Attitude is everything: Gotz brings right mindset to rink each day is ready to help Huskies
HOUGHTON — With the losses of six defensemen in the past two seasons, the Michigan Tech Huskies are in need of reinforcements along the blue line. Interestingly, that’s where incoming freshman Eric Gotz fits in. A smart righthanded defender with a simple game, Gotz, who spent his last two seasons with the North American Hockey League’s (NAHL) Minnesota Wilderness, put up 56 total points in 157 games over two seasons.
“I would describe myself as a smart (and) simple two-way defenseman (who) shuts down teams in the defensive zone,” said Gotz. “Then (I like to) take opportunities in the defensive zone and just work on getting pucks to the forwards, allowing them to make plays and be there to help if they need it.”
His offensive numbers last season with the Wilderness were impressive. He had 39 assists and 47 points in 60 games, Gotz believes in the same philosophy, when it comes to his own end of the rink, that Huskies head coach Joe Shawhan does, play a 200-foot game.
“(I) just (play) a simple, two-way, smart game,” he said. “I think my hockey IQ is pretty top-notch. I think I’ve got a pretty good sense of the game with my brain. I just like to use that to hopefully out think someone or get an edge.”
When asked what drives him, Gotz suggested that he has a high internal motivation to advance his gameplay. He felt that Michigan Tech, which has won two straight WCHA playoff titles, was the right place to push himself to be better.
“A lot of it’s internal motivation,” said Gotz. “There’s also some external (motivation) with being in this program. It’s such a rich program with a lot of history, especially recently with the WCHA championships.”
Gotz has an interest in studying mechanical engineering, and that, coupled with the short four-hour drive from his hometown of Hermantown, Minnesota, drew him to Houghton, where engineering is a huge part of the identity of Michigan Tech.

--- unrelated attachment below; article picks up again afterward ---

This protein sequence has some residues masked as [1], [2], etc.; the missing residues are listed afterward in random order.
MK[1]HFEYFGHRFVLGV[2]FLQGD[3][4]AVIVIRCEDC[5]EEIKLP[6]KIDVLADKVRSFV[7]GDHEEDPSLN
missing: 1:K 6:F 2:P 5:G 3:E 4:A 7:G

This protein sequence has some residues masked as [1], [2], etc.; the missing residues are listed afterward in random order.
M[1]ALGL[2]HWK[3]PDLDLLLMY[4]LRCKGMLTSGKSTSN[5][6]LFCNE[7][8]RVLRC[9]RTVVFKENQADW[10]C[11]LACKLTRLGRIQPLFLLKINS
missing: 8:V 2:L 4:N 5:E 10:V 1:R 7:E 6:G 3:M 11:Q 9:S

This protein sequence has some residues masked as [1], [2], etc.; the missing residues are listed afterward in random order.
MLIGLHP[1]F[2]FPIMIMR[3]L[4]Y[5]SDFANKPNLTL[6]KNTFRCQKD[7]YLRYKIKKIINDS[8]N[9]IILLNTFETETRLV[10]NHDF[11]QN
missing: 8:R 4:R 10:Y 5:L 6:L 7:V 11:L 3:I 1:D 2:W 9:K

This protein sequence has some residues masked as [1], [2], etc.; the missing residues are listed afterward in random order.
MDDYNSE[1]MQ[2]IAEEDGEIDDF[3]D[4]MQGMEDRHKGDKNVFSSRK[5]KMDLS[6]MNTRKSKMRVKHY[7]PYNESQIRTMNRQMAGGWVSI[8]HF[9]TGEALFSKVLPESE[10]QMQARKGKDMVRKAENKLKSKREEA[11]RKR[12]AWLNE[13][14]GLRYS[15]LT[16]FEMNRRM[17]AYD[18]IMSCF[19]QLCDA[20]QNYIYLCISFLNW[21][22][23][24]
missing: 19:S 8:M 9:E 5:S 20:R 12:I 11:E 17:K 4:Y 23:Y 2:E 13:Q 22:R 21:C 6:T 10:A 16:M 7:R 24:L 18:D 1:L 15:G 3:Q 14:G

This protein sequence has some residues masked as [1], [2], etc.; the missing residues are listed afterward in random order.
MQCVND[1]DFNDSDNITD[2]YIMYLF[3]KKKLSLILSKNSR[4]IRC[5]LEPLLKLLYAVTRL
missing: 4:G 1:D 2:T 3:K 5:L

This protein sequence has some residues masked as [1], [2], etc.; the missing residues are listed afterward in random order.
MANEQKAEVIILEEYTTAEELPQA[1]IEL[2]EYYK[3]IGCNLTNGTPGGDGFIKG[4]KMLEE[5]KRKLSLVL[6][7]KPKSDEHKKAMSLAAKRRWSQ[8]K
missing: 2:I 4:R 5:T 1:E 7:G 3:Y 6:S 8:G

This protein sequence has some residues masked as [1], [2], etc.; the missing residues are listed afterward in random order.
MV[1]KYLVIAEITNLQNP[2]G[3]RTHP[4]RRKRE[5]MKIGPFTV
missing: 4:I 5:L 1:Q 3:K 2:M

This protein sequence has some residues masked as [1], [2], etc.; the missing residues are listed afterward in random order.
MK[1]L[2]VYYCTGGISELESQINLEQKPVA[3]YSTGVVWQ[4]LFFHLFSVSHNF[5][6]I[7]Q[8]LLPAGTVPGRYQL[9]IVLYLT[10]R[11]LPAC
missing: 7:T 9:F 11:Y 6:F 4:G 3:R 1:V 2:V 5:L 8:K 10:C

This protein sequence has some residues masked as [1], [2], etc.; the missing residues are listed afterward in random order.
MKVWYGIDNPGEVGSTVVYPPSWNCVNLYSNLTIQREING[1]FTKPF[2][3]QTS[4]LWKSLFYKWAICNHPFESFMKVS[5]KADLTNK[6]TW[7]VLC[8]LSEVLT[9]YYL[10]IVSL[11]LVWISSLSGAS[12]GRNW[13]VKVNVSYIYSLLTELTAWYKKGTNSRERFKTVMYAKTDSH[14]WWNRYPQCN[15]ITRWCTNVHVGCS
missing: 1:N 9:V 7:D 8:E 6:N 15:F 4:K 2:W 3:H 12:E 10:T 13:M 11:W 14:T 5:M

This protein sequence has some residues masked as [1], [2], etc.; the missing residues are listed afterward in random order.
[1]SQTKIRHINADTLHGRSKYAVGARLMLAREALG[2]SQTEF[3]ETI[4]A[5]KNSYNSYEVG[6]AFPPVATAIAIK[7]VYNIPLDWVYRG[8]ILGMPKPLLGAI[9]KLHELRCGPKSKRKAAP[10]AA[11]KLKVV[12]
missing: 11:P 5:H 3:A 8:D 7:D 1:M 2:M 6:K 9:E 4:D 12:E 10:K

“I liked Tech just because of the academic side because I want to be a mechanical engineer,” he said. “So this was a good fit for me schooling-wise.
“It’s also not far away from home. It’s only about four hours away.”
Gotz is also aware of the proud history of a Huskies’ program that has three national championships and has been to the NCAA Tournament three of the last four seasons.
“On the hockey side, it speaks for itself with the amount of tournament appearances and WCHA championships,” Gotz said. “It’s a good league and a good program to be a part of right now with the recent success. I want to continue that and hopefully build on it and make another run.”
Gotz is one of the 11 new players coming in this season and as a freshman with NAHL play under his belt, he looks forward to growing as a player and as a team over the next few years.
“As a player, I would just like to contribute to the team’s success, be in the lineup as much as possible, and just kind of manage my game (by) being a good team player,” said Gotz. “As far as team goals, (I would like to) win the WCHA championship (and) move on after that, the national championship is the end-all goal.”
Gotz’s confidence grew between his 2016-17 season and his 2017-18 campaign with the Wilderness.
“I think, in my rookie year, I was in more of a shutdown kind of role,” said Gotz. “Last year, I was able to do more offensively on the power play and (play) in more key situations as the year progressed.
“I got to be the guy on the back end for the team, so that created a lot more opportunities for me. Just having that confidence (that) I can put up points and shut down teams defensively will help me transition into this level.”
Growing up in what is known as the “State of Hockey,” it is no surprise that Gotz was up a fan of the NHL’s Minnesota Wild. Gotz focused on watching one of the Wild’s star defenseman, and alternate captain, Ryan Suter. Suter has been a staple in Minnesota since he signed as a free agent in 2012.
“You flip on the TV and you’re just going to watch the Wild being from Minnesota. So, I look at his game and how he, night in and night out, puts down top minutes in the NHL and how he works his stick pressure and his presence in the defensive zone,” he said.
Gotz knows it is not easy to play at the college level, but he feels that he has been working his way there the right way.
“(It took) a lot of hard work in the summers,” he said. “I was told in juniors, and in high school, that footwork is a big knock against me. I worked on that over the summers.
When former head coach Mel Pearson was still with the Huskies, he considered Gotz, but felt that the young defender was not ready yet.
“I was actually told no by Coach Pearson back in high school,” said Gotz. “I just kept that in the back of my mind as a motivation to hopefully be here one day.”